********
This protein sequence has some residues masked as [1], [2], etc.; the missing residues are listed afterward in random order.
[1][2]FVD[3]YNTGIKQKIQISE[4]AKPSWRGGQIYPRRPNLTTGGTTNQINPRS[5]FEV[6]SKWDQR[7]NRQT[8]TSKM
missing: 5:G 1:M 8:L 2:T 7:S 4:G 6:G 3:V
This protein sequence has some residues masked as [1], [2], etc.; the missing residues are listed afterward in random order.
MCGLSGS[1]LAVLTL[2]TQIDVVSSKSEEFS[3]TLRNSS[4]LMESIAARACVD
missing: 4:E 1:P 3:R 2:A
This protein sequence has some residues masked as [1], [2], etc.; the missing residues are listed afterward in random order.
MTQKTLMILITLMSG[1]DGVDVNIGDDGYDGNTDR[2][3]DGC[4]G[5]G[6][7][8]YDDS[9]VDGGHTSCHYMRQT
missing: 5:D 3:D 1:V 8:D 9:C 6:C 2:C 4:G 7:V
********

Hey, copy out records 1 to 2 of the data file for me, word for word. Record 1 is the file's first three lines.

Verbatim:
This protein sequence has some residues masked as [1], [2], etc.; the missing residues are listed afterward in random order.
[1][2]FVD[3]YNTGIKQKIQISE[4]AKPSWRGGQIYPRRPNLTTGGTTNQINPRS[5]FEV[6]SKWDQR[7]NRQT[8]TSKM
missing: 5:G 1:M 8:L 2:T 7:S 4:G 6:G 3:V
This protein sequence has some residues masked as [1], [2], etc.; the missing residues are listed afterward in random order.
MCGLSGS[1]LAVLTL[2]TQIDVVSSKSEEFS[3]TLRNSS[4]LMESIAARACVD
missing: 4:E 1:P 3:R 2:A